Howard Govt IR laws would force individual workers to High Court to challenge 'fairness test' rulings
04 June, 2007
‘Tell ‘em they’re dreaming’ — would surely be the response of Darryl Kerrigan the character played by Michael Caton in the famous Australian film ‘The Castle’ to revelations that workers will be forced to go to the High Court to challenge a compensation ruling under the new ‘fairness test’.
Legal advice obtained by the ACTU has confirmed that the only way a worker can question a ruling on their AWA individual contract under the Howard Government’s new ‘fairness test’ would be to lodge an appeal to the High Court.
ACTU Secretary Greg Combet said:
“This is ridiculous and shows how rushed, ill-considered and unfair the Government’s WorkChoices industrial relations laws really are.
“Anyone running a case in the High Court can expect to pay up to $25,000 in legal costs. But this is the only option open to workers under the Howard Government’s Workchoices IR laws if they want more compensation for losing penalty rates, shift allowances, overtime loadings or other award conditions under an AWA individual contract,” said Mr. Combet.
“Changes to the Government’s WorkChoices industrial relations laws currently before Parliament require the Howard Government’s new ‘Workplace Authority’ to rule whether each new AWA individual contract signed since May 7 this year passes the Government’s new so-called ‘fairness test.’
“The Government has employed 600 new officials to administer the changes and scrutinise the 1,000 AWA individual contracts that are being registered every day under the new IR laws.
“However, legal advice obtained by the ACTU shows the Government’s WorkChoices laws provide no practical mechanism for workers to appeal against a decision of the Workplace Authority:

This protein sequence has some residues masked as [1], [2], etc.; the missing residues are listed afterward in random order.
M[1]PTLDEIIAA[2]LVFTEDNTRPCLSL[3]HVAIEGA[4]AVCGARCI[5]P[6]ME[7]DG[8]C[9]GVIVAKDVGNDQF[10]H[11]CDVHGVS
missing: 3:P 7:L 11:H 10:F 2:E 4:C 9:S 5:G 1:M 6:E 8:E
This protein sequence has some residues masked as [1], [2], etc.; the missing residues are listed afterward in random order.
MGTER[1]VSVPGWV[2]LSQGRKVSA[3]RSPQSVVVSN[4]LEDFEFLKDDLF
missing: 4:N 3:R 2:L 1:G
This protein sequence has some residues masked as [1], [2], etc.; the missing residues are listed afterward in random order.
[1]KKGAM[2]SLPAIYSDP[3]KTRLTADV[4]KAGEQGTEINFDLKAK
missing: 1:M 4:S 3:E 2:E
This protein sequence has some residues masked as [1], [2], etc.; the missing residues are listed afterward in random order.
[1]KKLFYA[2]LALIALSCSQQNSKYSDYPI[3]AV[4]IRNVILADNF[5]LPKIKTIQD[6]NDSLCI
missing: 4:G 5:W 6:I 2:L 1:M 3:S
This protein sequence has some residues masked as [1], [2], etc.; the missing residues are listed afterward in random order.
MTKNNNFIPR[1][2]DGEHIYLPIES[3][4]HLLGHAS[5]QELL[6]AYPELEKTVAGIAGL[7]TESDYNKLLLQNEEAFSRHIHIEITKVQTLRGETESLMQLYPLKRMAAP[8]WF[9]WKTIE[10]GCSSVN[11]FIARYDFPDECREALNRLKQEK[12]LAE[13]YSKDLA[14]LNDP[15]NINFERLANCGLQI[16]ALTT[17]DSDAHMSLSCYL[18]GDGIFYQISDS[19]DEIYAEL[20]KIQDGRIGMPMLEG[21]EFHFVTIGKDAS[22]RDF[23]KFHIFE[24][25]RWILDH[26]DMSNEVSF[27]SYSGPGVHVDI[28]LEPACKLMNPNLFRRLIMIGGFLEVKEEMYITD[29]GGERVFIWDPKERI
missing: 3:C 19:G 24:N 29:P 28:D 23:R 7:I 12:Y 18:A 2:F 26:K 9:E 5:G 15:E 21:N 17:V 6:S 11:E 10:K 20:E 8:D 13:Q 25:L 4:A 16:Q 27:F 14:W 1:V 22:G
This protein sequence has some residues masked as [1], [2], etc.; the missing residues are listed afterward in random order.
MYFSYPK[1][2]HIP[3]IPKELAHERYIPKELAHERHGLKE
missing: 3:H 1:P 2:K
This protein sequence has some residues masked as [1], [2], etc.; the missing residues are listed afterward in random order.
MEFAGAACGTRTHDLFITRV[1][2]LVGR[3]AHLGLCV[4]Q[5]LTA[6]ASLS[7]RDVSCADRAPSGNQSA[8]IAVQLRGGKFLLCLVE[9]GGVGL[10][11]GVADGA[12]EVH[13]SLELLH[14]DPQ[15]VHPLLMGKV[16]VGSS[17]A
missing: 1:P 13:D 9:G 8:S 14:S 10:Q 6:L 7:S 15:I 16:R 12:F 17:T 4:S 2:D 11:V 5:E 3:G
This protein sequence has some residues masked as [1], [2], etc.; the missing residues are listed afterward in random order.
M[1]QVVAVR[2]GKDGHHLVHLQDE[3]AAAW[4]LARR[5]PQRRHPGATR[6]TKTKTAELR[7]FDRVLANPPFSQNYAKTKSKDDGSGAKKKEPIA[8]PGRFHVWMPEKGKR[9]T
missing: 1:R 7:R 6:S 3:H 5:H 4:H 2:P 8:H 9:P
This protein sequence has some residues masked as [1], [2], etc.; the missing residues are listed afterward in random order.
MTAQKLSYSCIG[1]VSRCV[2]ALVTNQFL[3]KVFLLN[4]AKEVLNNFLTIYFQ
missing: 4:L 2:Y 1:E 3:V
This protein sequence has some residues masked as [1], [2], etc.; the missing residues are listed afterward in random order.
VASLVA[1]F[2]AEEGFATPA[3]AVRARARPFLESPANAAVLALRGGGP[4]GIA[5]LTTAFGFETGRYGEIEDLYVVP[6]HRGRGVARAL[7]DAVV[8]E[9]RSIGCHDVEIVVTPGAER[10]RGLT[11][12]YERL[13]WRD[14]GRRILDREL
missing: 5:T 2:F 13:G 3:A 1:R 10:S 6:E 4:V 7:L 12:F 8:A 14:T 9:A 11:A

The only theoretical possibility for an employee aggrieved by a decision of the Workplace Authority Director that finds that an AWA individual contracts satisfies the fairness test is to make an application to the High Court for a Writ of Mandamus or other prerogative writ under Section 75(v) of the Constitution. (Advice by legal firm, Maurice Blackburn Cashman)
“Unions are also very concerned that the Howard Government’s amendments to the WorkChoices laws allow the Workplace Authority to conduct the ‘fairness test’ in secret,” said Mr Combet.
“There is no obligation in the new laws for the Workplace Authority to contact employees to check whether they are satisfied with the compensation they receive for the loss of penalty rates, overtime loadings, rest breaks and other award conditions,” Mr Combet said.
“What this means is that workers who are worried they have not been fully compensated for losing their award conditions have no right to give or receive information from the Workplace Authority — absurdly, their only option is to lodge an expensive appeal to the High Court.
“The Federal Government’s IR laws strip Australian workers of even their most basic rights in the workplace. The only way to fix these laws is to get rid of them,” said Mr Combet.
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